NERC National Capability Fund, Met Office Hadley Centre Climate Program

Contact: Barnaby Smith
bpgs@ceh.ac.uk
44-792-029-5384
Centre for Ecology & Hydrology

Public Release: 26-Aug-2014
Chinese Science Bulletin
Chinese scientists use laser-induced breakdown spectroscopy to identify toxic cooking 'gutter oil'
Toxic 'gutter oil,' made from waste cooking oil collected primarily from restaurants and sewage channels, threatens the public's health across China. Now scientists at the Dalian University of Technology propose, in a study published in the Chinese Science Bulletin, using laser-induced breakdown spectroscopy to quickly identify this hazardous oil and halt its illegal infiltration of the food system.
National Natural Science Foundation of China, Fundamental Research Funds for Central Universities, MMlab Research Project

Contact: Ding Hongbin
hding@dlut.edu.cn
Science China Press

Public Release: 26-Aug-2014
National Science Review
Bombarded by explosive waves of information, scientists review new ways to process and analyze Big Data
Big Data presents information-bombarded society with the potential for new levels of scientific discovery, but also delivers challenges to data scientists. While holding promise to detect intricate population patterns, Big Data's massive sample size and high dimensionality introduce unique hurdles to processing this information. Scientists at Princeton University and at Johns Hopkins state that to meet these challenges, it is urgent to develop more robust statistical and computational methods, and a more advanced computing architecture.
National Science Foundation, National Institutes of Health

Contact: Jianqing Fan
jqfan@princeton.edu
Science China Press

Public Release: 26-Aug-2014
PLOS ONE
Patients with eating disorders have an increased risk of autoimmune diseases
Finnish researchers have observed an association between eating disorders and several autoimmune diseases with different genetic backgrounds. Their findings support the link between immune-mediated mechanisms and development of eating disorders.

Contact: Dr. Anu Raevuori
anu.raevuori@helsinki.fi
358-294-127-321
University of Helsinki

Public Release: 26-Aug-2014
2014 Annual Meeting of the Society for Mathematical Biology
WSU flu outbreak provides rare study material
Five years ago this month, one of the first US outbreaks of the H1N1 virus swept through the Washington State University campus, striking some 2,000 people. A university math and biology professor has used a trove of data gathered at the time to gain insight into how only a few infected people could launch the virus's rapid spread across the university community.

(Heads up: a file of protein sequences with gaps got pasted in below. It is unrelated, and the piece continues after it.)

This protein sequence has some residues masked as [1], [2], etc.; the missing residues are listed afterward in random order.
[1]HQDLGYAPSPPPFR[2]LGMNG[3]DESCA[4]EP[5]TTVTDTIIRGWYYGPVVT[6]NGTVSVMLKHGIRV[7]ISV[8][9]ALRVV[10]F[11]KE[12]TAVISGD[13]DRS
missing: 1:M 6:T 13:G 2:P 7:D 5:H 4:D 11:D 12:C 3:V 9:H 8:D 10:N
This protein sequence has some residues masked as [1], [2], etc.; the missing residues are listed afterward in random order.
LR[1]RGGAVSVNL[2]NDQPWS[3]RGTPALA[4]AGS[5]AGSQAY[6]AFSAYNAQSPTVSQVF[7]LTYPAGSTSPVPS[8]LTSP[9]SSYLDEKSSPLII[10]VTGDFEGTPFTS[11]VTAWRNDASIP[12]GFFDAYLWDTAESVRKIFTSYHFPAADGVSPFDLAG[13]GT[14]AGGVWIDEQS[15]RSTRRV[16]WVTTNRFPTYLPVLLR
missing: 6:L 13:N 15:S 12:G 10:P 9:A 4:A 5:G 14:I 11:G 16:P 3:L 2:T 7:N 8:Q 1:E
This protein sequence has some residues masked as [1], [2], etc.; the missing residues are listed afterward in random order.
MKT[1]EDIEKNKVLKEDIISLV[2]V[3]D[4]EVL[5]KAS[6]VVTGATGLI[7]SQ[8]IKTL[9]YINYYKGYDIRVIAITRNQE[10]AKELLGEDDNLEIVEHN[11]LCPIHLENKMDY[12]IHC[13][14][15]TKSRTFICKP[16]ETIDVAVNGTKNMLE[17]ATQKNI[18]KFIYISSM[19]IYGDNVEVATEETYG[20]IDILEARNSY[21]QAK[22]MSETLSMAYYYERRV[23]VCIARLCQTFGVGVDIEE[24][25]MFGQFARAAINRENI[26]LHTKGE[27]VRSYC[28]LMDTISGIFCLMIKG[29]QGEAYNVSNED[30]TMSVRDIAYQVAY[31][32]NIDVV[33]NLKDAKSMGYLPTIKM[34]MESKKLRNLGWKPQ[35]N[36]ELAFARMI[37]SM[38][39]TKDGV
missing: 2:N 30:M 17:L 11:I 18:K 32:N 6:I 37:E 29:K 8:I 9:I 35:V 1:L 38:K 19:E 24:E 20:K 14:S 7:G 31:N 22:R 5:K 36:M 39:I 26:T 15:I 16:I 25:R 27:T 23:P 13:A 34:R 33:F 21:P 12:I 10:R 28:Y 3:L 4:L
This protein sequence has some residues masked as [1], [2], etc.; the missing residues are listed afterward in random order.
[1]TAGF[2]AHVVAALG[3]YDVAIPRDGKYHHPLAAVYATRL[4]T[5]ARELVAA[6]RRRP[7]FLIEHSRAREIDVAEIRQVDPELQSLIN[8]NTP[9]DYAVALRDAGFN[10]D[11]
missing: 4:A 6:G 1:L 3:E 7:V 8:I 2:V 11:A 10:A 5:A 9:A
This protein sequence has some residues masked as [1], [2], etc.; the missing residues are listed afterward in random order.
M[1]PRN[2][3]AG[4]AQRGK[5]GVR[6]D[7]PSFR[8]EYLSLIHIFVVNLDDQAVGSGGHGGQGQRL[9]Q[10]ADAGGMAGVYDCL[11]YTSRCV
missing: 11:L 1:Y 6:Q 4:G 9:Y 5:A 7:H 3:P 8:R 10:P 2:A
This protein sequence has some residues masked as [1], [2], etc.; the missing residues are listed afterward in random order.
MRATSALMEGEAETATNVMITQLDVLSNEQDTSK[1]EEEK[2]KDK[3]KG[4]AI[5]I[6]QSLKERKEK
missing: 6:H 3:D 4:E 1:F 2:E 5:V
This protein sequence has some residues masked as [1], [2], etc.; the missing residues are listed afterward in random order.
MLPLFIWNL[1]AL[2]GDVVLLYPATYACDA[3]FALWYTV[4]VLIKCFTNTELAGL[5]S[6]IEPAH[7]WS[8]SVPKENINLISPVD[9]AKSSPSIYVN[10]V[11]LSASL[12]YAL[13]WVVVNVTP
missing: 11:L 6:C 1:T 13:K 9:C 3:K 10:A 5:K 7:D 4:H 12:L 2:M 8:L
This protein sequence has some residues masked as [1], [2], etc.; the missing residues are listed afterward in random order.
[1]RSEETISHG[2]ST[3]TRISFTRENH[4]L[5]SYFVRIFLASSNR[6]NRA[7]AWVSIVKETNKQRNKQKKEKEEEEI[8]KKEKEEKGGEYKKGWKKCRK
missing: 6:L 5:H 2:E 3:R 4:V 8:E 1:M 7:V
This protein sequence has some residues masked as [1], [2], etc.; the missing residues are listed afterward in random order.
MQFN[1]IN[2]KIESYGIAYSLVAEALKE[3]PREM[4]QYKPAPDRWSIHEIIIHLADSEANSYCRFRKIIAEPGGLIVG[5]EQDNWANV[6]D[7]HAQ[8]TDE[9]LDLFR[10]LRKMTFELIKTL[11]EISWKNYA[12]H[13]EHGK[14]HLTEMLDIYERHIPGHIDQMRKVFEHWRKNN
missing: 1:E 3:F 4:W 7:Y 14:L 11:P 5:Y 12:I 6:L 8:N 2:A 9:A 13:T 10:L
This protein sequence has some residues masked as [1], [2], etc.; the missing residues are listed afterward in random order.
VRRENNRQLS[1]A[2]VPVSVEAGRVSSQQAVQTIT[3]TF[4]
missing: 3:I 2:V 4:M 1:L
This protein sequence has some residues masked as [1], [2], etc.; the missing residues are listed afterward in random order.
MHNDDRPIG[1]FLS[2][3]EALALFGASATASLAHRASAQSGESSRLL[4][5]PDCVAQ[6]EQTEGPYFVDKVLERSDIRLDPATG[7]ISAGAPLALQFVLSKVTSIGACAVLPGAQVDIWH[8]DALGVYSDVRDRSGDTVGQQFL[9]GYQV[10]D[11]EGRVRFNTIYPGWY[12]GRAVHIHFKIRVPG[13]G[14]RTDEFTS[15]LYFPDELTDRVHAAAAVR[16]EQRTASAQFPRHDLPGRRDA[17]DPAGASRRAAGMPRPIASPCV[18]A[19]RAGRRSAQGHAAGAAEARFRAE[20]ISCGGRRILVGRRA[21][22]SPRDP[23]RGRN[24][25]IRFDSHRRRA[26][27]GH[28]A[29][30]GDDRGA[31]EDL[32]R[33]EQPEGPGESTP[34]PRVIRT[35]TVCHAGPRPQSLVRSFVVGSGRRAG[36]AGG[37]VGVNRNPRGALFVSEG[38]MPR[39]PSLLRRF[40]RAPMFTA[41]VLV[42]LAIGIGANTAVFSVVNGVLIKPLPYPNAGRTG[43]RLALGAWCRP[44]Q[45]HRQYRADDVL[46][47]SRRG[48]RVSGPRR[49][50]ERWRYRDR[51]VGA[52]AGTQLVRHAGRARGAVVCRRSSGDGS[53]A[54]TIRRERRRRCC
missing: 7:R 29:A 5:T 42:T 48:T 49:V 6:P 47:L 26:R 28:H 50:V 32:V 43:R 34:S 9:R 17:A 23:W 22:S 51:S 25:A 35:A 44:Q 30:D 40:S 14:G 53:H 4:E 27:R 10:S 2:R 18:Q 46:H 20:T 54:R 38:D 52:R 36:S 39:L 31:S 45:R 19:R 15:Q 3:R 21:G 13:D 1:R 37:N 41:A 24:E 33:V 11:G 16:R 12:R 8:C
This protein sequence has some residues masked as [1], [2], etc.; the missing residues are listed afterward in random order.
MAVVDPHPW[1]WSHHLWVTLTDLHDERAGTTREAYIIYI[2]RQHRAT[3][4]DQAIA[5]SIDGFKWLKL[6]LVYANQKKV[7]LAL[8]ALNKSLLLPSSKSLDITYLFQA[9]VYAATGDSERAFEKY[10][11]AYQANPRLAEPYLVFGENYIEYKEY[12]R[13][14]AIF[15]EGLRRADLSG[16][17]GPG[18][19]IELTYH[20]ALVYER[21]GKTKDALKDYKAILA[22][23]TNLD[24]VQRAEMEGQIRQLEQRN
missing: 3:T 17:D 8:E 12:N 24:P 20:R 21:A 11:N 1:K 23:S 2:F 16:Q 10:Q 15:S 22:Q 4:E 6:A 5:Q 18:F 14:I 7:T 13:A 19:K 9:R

Washington State University

Contact: Elissa Schwartz
ejs@wsu.edu
509-335-3142
Washington State University

Public Release: 26-Aug-2014
Nature Communications
Photon speedway puts big data in the fast lane
A series of experiments conducted by Lawrence Berkeley National Laboratory and SLAC National Accelerator Laboratory researchers is shedding new light on the photosynthetic process and also illustrates how light sources and supercomputing facilities can be linked via a 'photon science speedway' to address emerging challenges in massive data analysis.

Contact: Kathy Kincade
kkincade@lbl.gov
DOE/Lawrence Berkeley National Laboratory

Public Release: 26-Aug-2014
PhytoKeys
And then there were 10 -- unexpected diversity in New Zealand kanuka genus Kunzea
A New Zealand botanist has completed a 15-year study of the cryptic diversity in what was thought to be a single tree species from the myrtle family, Kunzea ericoides. Previously regarded as either New Zealand endemic or Australasian species, the study has revealed that not only it is endemic to New Zealand, but that further nine species (seven new to science) can be segregated from it. The study was published in the open-access journal PhytoKeys.

Contact: Peter J. de Lange
pdelange@doc.govt.nz
Pensoft Publishers

Public Release: 26-Aug-2014
Environmental Research Letters
Coal's continued dominance must be made more vivid in climate change accounting
The world's accounting system for carbon emissions, run by the United Nations, disregards capital investments in future coal-fired and natural-gas power plants that will commit the world to several decades and billions of tons of greenhouse gas emissions, according to a new study from Princeton University and the University of California-Irvine.

Contact: Morgan Kelly, Princeton Office of Communications
mgnkelly@princeton.edu
609-258-5729
Princeton University

Public Release: 26-Aug-2014
Best view yet of merging galaxies in distant universe
Using the Atacama Large Millimeter/submillimeter Array, and other telescopes, an international team of astronomers has obtained the best view yet of a collision that took place between two galaxies when the Universe was half its current age. They enlisted the help of a galaxy-sized magnifying glass to reveal otherwise invisible detail. These studies of the galaxy H-ATLAS J142935.3-002836 have shown that this complex distant object looks like the local galaxy collision, the Antennae Galaxies.